Credentialing is the process used by health insurers to permit a healthcare provider to become a part of their “network” or “panel.” It involves a review of the provider’s credentials and approval of a committee. It is estimated to cost $900 million annually. (That figure is limited to physicians, and does not include physician assistants or nurse practitioners, who go through the same process.)

Insurers rightfully want to provide their enrollees with high-quality care. They seek to verify that the providers “empaneled” in their networks are appropriately educated, board certified, and do not have licensure sanctions or malpractice cases indicative of a pattern of poor quality of care.

The insurers state that they depend on “primary source verification,” meaning that they will not accept a photocopy of a diploma, transcript, or board certification. They want the information directly from the academic institution or certifying body.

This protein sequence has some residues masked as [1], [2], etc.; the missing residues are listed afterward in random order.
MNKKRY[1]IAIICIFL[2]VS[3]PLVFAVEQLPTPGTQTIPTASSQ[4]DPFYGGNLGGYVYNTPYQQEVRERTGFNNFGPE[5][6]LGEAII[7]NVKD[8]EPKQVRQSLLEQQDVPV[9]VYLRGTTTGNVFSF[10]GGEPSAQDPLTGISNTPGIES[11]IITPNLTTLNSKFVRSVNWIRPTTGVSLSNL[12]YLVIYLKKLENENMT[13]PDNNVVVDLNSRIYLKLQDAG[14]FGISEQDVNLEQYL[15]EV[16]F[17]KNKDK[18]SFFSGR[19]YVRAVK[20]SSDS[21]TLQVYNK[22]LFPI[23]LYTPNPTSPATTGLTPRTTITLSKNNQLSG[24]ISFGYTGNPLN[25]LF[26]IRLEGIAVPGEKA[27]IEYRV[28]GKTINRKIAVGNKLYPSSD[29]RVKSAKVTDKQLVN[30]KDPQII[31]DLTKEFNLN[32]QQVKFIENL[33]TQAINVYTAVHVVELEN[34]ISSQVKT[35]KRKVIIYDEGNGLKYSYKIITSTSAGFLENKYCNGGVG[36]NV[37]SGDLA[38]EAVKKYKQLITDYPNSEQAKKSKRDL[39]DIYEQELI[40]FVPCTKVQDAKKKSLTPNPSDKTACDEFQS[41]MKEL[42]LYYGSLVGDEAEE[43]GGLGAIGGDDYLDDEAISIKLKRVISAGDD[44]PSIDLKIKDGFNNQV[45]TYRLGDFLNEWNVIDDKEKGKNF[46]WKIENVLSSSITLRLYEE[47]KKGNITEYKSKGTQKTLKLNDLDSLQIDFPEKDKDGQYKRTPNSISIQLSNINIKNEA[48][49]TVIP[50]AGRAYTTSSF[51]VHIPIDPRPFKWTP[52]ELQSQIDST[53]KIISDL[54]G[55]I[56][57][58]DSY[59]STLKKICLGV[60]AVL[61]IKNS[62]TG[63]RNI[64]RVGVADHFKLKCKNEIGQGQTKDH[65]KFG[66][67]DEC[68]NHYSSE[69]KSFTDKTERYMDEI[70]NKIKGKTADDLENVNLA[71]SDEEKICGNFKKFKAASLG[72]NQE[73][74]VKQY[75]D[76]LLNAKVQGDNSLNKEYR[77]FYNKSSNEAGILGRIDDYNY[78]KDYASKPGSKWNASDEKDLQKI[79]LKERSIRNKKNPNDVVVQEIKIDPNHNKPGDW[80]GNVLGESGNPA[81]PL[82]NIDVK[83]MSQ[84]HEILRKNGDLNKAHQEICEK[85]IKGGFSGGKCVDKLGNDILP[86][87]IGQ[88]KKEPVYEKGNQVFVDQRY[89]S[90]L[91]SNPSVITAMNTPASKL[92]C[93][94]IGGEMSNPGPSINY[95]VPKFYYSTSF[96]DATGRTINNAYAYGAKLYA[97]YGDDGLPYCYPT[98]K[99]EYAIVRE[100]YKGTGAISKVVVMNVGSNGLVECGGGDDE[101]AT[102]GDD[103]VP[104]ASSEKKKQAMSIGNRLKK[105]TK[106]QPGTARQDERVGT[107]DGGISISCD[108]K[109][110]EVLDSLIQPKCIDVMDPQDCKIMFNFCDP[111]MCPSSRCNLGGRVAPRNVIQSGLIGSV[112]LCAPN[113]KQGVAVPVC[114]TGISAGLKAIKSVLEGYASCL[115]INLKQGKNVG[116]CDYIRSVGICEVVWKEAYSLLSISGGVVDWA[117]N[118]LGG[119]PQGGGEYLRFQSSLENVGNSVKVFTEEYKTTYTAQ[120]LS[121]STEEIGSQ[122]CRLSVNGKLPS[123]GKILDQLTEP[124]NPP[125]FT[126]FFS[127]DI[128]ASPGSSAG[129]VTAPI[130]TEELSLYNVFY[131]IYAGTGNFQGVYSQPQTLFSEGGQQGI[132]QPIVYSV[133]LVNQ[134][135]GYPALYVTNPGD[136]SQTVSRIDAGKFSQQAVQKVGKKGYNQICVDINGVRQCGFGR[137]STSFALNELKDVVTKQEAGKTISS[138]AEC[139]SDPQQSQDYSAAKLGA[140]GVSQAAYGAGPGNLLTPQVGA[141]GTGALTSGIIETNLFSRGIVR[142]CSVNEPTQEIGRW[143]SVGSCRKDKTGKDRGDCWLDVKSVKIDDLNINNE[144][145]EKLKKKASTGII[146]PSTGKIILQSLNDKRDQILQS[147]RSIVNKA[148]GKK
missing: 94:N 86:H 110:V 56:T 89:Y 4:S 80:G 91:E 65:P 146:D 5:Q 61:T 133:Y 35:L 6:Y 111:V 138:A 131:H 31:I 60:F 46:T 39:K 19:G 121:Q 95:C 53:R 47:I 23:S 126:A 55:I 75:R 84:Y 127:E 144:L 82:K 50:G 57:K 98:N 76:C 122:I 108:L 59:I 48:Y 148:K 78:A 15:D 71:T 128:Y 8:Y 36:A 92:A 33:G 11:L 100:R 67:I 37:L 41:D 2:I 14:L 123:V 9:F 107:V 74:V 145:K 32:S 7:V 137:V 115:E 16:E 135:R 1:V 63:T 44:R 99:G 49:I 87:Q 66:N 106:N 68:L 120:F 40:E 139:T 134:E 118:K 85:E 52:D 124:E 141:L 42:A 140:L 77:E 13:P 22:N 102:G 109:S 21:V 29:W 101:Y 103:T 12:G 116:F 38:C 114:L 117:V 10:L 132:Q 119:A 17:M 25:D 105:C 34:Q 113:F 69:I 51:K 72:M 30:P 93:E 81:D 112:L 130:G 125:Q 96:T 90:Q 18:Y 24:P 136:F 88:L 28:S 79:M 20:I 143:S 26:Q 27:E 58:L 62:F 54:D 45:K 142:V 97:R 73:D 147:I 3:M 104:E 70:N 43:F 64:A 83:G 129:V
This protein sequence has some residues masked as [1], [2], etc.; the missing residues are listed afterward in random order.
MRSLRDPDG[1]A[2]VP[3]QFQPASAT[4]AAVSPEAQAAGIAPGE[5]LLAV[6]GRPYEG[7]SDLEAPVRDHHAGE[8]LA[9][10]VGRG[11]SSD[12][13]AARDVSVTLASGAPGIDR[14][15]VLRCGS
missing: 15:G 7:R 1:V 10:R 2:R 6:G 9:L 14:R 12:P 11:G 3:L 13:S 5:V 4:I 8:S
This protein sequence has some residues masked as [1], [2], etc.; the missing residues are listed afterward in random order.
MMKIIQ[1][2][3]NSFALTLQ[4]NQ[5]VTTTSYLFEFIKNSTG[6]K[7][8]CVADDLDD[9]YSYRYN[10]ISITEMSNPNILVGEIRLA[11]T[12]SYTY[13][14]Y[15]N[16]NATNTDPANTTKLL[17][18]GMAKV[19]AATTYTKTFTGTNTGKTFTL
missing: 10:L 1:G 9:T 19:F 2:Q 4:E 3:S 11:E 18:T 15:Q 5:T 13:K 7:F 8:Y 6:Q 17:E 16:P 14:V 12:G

Although this appears to be a logical step to prevent fraud, insurers are overlooking the fact that state boards require this information in order to issue a license. For example, my state licenses required a copy of my transcripts, proof of an internship, proof that I passed all my of board exams, written letters from the academic programs from which I graduated, fingerprints to be processed by the FBI, and a search of the National Provider Data Bank for licensure sanctions and malpractice cases.